That sounds really interesting-- do you have a link to it?

    By the way- I am a big supporter of nuclear power. Its extremely effiecent and with the way they run things now adays, very safe. I would know, my dad used to design them.
  21. VadersLaMent Chosen One

    Member Since:
    Apr 3, 2002
    star 9
    This is a big ugly url so if the link I'm about to post does not work just go to sciencedaily.com/releases and it should be easy to find.

    sciencedaily.com
  22. Coolguy4522 Jedi Youngling

    Member Since:
    Dec 21, 2000
    star 4
    I am too lazy to read the links, but I saw a show on PBS about this, and I think it would be very cool to have a huge ship take off from the blast of a nuclear explosion. Of course the environmentalists would go nuts, but it would make space travel cheap and usefull.
  23. VadersLaMent Chosen One

    Member Since:
    Apr 3, 2002
    star 9
    The only possibility I can think of for an Earth launched nuclear engine encompases a "closed" reactor which has a liquid fuel thats circulates around the reactor. As it heats it expands and pushes out the back like a conventional rocket.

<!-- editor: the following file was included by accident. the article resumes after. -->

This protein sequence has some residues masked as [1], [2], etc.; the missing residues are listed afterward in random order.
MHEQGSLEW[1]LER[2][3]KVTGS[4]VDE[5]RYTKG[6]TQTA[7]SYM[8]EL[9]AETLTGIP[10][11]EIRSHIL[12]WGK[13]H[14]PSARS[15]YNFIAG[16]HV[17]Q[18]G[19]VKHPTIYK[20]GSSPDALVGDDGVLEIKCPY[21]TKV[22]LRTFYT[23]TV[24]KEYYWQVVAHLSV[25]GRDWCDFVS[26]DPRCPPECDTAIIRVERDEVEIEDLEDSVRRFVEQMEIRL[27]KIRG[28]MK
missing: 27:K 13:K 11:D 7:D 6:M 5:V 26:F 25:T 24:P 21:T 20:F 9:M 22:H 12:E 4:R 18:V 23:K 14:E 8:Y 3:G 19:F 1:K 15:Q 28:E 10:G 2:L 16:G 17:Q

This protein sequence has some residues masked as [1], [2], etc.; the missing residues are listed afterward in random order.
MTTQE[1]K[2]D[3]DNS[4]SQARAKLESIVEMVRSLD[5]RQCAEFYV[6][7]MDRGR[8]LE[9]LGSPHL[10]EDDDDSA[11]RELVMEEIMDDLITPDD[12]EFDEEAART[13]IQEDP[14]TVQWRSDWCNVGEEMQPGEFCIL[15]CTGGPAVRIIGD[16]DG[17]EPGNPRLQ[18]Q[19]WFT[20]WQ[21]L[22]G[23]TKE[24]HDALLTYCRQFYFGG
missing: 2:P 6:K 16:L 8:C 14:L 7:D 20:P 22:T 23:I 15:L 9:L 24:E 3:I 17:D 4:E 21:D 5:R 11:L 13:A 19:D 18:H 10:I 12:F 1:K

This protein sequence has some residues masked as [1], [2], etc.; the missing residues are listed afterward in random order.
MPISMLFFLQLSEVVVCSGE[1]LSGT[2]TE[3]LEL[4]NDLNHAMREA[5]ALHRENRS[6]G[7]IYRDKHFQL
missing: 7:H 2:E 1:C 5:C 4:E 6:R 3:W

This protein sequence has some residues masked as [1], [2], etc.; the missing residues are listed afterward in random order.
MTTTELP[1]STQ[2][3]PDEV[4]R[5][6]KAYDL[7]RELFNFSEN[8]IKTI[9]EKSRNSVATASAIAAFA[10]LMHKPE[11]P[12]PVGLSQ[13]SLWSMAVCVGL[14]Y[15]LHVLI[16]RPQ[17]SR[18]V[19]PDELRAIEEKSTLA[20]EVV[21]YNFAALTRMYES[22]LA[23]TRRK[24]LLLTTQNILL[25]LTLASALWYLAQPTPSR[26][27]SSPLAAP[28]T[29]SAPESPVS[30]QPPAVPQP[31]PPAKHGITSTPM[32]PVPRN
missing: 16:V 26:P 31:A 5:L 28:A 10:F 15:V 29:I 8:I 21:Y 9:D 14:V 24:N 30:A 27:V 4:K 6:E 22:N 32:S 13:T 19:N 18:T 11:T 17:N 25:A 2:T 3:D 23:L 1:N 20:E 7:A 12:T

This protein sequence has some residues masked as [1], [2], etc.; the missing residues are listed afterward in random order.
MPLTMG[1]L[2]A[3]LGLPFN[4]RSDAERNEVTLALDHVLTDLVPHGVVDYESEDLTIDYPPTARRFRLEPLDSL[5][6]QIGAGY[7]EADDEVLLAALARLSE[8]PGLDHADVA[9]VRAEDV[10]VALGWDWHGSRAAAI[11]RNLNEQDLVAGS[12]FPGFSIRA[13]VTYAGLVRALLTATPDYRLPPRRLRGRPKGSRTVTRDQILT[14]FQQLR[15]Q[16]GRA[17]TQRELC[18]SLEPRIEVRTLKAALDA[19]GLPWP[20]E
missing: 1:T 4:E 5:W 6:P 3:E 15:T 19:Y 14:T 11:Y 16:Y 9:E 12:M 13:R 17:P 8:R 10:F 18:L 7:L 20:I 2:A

An "open" nuclear rocket literally shoots the nuclear fuel itself out the back, you don't want that as a launch from Earth.
    In space it would be like pouring a shot of water into the ocean.

    There are alternatives that provide very high speed. The M2P2 is a magnetic sphere filled with a plasma gas that would enshroud the vehicle. Top speed is around 180,000 mph. The solar wind pushes it along.
    Two M2P2 problems: 1. Despite such a fast top speed it takes about 3 months to get to that speed. 2. So far the only architecture under development would propel a probe weighing a few hundred pounds. There is the possibility for scaling up however.

    To get to Mars in 10 days with the americium 242 nuclear fuel you will accelerate ALOT faster than the M2P2 and have a potentially greater top velocity.

    The closest Mars usually gets is 45 million miles. Not counting acceleration and deceleration you could get there at 180,000 mph in ten days.